Comments for Grandmother's Wedding Bands

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Platinum and White Gold
by: Anonymous

Hi Amy thank you for writing in with the following question:

"I recently have been handed down my deceased grandmother's wedding bands. They are white gold/or platinum? I am really not familiar at all with antique jewelry but am very curious as to the origins of my grandmother's ring and was wondering if anyone could point me in the direction of finding more out.

The engangment band part of the ring has something written on the inside that is pretty worn... all I can really make out is that it has K. KA ???? something... maybe ending in 12K. The wedding band part of the set has 14KPAT and then a few weird worn markings kind of resembling an L."


Platinum was used very little until the late 1800s. It was at the height of popularity in the early 19th century so Platinum would have been the choice metal for a fashionable young bride's wedding and engagement bands in the early 1900s. Platinum is heavy and more expensive than gold. Hallmarking was officially legalized in the US until 1906, so before this date you can get some weird and wonderful marks on US manufactured jewelry.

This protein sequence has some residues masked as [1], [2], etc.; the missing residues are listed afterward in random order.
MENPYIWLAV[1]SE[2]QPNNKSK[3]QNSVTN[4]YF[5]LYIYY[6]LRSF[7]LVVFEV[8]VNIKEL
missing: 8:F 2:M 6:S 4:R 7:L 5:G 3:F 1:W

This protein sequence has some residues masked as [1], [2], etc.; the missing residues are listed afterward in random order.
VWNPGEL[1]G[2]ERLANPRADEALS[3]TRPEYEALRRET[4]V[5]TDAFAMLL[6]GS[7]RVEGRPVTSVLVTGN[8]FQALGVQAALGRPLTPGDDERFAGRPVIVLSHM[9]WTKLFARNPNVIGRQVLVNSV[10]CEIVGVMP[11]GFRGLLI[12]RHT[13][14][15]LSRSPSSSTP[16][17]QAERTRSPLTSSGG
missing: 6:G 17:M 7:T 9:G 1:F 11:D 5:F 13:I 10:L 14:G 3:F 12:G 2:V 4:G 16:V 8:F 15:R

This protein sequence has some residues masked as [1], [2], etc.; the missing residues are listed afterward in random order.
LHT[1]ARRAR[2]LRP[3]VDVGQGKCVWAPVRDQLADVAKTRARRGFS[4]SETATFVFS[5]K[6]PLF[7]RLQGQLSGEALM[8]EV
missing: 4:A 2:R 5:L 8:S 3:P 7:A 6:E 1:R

However, marks for Platinum include, plat, plat 10% ird, platinum, 950

The 12 K indicates 12ct or 500 (parts per 1000) which means the metal is 50% gold. 12 K is rarely seen, and usually found on old watch cases.

Now white gold was only introduced around 1915, 18K white gold was introduced as a "perfect imitation of the more expensive metal."



The ring might be a combination of platinum and 12kt white gold (12ct is stronger than 18ct or 22ct gold)

Your local jeweler can test to determine the metal composition for you, especially if the marks are wearing away.

You are welcome to upload a photo of the hallmark in a follow-up submission for further research you wish. We are happy to have a look.

best wishes,
Yvonne Hammouda-Eyre
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